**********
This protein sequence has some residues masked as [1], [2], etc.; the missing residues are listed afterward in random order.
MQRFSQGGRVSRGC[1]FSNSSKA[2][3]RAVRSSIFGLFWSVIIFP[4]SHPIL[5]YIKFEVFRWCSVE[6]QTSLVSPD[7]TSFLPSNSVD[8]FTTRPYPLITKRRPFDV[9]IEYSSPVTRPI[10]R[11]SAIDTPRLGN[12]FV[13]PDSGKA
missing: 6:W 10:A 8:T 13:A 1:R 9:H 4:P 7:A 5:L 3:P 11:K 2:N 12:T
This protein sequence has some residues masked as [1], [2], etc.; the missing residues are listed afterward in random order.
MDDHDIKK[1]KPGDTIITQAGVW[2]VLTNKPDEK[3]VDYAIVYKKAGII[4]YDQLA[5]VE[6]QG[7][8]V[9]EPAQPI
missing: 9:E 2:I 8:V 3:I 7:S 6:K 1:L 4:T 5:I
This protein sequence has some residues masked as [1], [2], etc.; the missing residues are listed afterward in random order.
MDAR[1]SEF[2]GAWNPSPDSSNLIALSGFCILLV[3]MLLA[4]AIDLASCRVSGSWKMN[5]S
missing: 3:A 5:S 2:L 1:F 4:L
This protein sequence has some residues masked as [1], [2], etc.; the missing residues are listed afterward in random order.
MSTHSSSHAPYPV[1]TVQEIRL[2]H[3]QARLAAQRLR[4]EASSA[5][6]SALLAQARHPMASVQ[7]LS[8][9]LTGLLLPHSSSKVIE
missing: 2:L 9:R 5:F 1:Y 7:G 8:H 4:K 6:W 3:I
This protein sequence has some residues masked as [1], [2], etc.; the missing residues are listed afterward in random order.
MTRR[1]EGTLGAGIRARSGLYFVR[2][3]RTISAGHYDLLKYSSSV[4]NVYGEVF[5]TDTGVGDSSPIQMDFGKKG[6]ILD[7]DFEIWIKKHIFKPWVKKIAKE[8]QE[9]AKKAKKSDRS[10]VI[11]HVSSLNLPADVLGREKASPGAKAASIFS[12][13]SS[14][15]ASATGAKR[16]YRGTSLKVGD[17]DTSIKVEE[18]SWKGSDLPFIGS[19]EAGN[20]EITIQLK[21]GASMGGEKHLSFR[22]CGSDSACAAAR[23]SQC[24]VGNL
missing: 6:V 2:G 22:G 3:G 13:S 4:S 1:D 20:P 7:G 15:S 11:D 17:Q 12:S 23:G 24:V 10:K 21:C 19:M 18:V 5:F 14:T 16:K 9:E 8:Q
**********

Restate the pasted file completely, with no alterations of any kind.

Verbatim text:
This protein sequence has some residues masked as [1], [2], etc.; the missing residues are listed afterward in random order.
MQRFSQGGRVSRGC[1]FSNSSKA[2][3]RAVRSSIFGLFWSVIIFP[4]SHPIL[5]YIKFEVFRWCSVE[6]QTSLVSPD[7]TSFLPSNSVD[8]FTTRPYPLITKRRPFDV[9]IEYSSPVTRPI[10]R[11]SAIDTPRLGN[12]FV[13]PDSGKA
missing: 6:W 10:A 8:T 13:A 1:R 9:H 4:P 7:A 5:L 3:P 11:K 2:N 12:T
This protein sequence has some residues masked as [1], [2], etc.; the missing residues are listed afterward in random order.
MDDHDIKK[1]KPGDTIITQAGVW[2]VLTNKPDEK[3]VDYAIVYKKAGII[4]YDQLA[5]VE[6]QG[7][8]V[9]EPAQPI
missing: 9:E 2:I 8:V 3:I 7:S 6:K 1:L 4:T 5:I
This protein sequence has some residues masked as [1], [2], etc.; the missing residues are listed afterward in random order.
MDAR[1]SEF[2]GAWNPSPDSSNLIALSGFCILLV[3]MLLA[4]AIDLASCRVSGSWKMN[5]S
missing: 3:A 5:S 2:L 1:F 4:L
This protein sequence has some residues masked as [1], [2], etc.; the missing residues are listed afterward in random order.
MSTHSSSHAPYPV[1]TVQEIRL[2]H[3]QARLAAQRLR[4]EASSA[5][6]SALLAQARHPMASVQ[7]LS[8][9]LTGLLLPHSSSKVIE
missing: 2:L 9:R 5:F 1:Y 7:G 8:H 4:K 6:W 3:I
This protein sequence has some residues masked as [1], [2], etc.; the missing residues are listed afterward in random order.
MTRR[1]EGTLGAGIRARSGLYFVR[2][3]RTISAGHYDLLKYSSSV[4]NVYGEVF[5]TDTGVGDSSPIQMDFGKKG[6]ILD[7]DFEIWIKKHIFKPWVKKIAKE[8]QE[9]AKKAKKSDRS[10]VI[11]HVSSLNLPADVLGREKASPGAKAASIFS[12][13]SS[14][15]ASATGAKR[16]YRGTSLKVGD[17]DTSIKVEE[18]SWKGSDLPFIGS[19]EAGN[20]EITIQLK[21]GASMGGEKHLSFR[22]CGSDSACAAAR[23]SQC[24]VGNL
missing: 6:V 2:G 22:G 3:G 13:S 4:S 1:D 20:P 7:G 15:S 11:D 17:Q 12:S 23:G 24:V 10:K 21:C 19:M 18:V 5:F 14:T 16:K 9:E 8:Q